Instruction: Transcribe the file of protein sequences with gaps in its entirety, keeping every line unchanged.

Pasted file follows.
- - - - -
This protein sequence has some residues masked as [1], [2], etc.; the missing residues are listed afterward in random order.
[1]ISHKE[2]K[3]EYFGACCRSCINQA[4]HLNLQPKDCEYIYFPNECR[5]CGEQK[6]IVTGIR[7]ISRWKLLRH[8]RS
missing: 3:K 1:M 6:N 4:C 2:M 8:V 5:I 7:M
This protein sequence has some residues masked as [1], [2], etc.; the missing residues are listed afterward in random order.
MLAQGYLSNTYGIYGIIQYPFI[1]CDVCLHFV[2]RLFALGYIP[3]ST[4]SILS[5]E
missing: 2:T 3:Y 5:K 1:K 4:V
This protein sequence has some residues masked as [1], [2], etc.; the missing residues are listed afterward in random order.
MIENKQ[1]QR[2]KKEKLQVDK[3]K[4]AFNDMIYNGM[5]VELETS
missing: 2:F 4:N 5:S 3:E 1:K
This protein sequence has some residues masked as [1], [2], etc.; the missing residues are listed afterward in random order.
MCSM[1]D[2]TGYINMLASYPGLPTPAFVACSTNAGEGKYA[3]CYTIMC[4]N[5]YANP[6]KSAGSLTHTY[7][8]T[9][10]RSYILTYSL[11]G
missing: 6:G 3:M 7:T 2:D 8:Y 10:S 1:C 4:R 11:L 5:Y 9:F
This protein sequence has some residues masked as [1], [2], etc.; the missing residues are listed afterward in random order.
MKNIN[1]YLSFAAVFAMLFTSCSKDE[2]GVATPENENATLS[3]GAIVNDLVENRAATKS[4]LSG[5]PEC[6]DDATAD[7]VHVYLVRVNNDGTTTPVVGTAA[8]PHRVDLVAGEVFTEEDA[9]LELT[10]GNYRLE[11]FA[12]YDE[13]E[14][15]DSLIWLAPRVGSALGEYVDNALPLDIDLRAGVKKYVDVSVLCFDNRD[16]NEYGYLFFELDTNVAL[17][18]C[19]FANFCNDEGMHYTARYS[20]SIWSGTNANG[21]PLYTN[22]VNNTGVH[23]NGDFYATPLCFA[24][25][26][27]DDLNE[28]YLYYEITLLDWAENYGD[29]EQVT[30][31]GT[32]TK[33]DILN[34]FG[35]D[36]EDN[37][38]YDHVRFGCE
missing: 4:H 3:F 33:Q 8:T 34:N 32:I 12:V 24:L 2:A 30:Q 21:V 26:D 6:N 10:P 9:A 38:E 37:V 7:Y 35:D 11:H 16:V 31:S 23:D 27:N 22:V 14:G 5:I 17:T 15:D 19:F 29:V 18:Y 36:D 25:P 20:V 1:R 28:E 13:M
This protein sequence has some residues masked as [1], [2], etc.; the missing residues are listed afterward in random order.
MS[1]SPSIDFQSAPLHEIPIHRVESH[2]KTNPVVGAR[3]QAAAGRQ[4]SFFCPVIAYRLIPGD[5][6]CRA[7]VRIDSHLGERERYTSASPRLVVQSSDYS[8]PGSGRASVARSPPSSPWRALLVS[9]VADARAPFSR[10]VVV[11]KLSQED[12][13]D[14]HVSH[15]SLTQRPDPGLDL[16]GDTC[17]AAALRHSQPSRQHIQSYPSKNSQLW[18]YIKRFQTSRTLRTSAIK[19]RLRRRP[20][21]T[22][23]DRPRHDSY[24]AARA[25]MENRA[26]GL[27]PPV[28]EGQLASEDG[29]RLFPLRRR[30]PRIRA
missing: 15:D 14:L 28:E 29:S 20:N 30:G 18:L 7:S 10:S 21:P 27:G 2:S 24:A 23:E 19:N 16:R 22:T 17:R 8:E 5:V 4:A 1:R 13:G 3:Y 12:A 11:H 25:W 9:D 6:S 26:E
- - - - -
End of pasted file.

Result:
This protein sequence has some residues masked as [1], [2], etc.; the missing residues are listed afterward in random order.
[1]ISHKE[2]K[3]EYFGACCRSCINQA[4]HLNLQPKDCEYIYFPNECR[5]CGEQK[6]IVTGIR[7]ISRWKLLRH[8]RS
missing: 3:K 1:M 6:N 4:C 2:M 8:V 5:I 7:M
This protein sequence has some residues masked as [1], [2], etc.; the missing residues are listed afterward in random order.
MLAQGYLSNTYGIYGIIQYPFI[1]CDVCLHFV[2]RLFALGYIP[3]ST[4]SILS[5]E
missing: 2:T 3:Y 5:K 1:K 4:V
This protein sequence has some residues masked as [1], [2], etc.; the missing residues are listed afterward in random order.
MIENKQ[1]QR[2]KKEKLQVDK[3]K[4]AFNDMIYNGM[5]VELETS
missing: 2:F 4:N 5:S 3:E 1:K
This protein sequence has some residues masked as [1], [2], etc.; the missing residues are listed afterward in random order.
MCSM[1]D[2]TGYINMLASYPGLPTPAFVACSTNAGEGKYA[3]CYTIMC[4]N[5]YANP[6]KSAGSLTHTY[7][8]T[9][10]RSYILTYSL[11]G
missing: 6:G 3:M 7:T 2:D 8:Y 10:S 1:C 4:R 11:L 5:Y 9:F
This protein sequence has some residues masked as [1], [2], etc.; the missing residues are listed afterward in random order.
MKNIN[1]YLSFAAVFAMLFTSCSKDE[2]GVATPENENATLS[3]GAIVNDLVENRAATKS[4]LSG[5]PEC[6]DDATAD[7]VHVYLVRVNNDGTTTPVVGTAA[8]PHRVDLVAGEVFTEEDA[9]LELT[10]GNYRLE[11]FA[12]YDE[13]E[14][15]DSLIWLAPRVGSALGEYVDNALPLDIDLRAGVKKYVDVSVLCFDNRD[16]NEYGYLFFELDTNVAL[17][18]C[19]FANFCNDEGMHYTARYS[20]SIWSGTNANG[21]PLYTN[22]VNNTGVH[23]NGDFYATPLCFA[24][25][26][27]DDLNE[28]YLYYEITLLDWAENYGD[29]EQVT[30][31]GT[32]TK[33]DILN[34]FG[35]D[36]EDN[37][38]YDHVRFGCE
missing: 4:H 3:F 33:Q 8:T 34:N 32:I 12:V 24:L 2:A 30:Q 21:V 26:D 6:N 10:P 9:A 38:E 37:V 7:Y 35:D 11:H 16:V 31:S 23:D 27:N 22:V 14:G 5:I 17:T 15:D 19:F 29:V 18:Y 36:D 25:P 20:V 1:R 28:E 13:M
This protein sequence has some residues masked as [1], [2], etc.; the missing residues are listed afterward in random order.
MS[1]SPSIDFQSAPLHEIPIHRVESH[2]KTNPVVGAR[3]QAAAGRQ[4]SFFCPVIAYRLIPGD[5][6]CRA[7]VRIDSHLGERERYTSASPRLVVQSSDYS[8]PGSGRASVARSPPSSPWRALLVS[9]VADARAPFSR[10]VVV[11]KLSQED[12][13]D[14]HVSH[15]SLTQRPDPGLDL[16]GDTC[17]AAALRHSQPSRQHIQSYPSKNSQLW[18]YIKRFQTSRTLRTSAIK[19]RLRRRP[20][21]T[22][23]DRPRHDSY[24]AARA[25]MENRA[26]GL[27]PPV[28]EGQLASEDG[29]RLFPLRRR[30]PRIRA
missing: 15:D 14:L 28:E 29:S 20:N 30:G 18:L 7:S 10:S 21:P 27:G 2:S 24:A 23:E 19:N 16:R 22:T 17:R 8:E 5:V 4:A 1:R 13:G 3:Y 12:A 11:H 25:W 9:D 6:S 26:E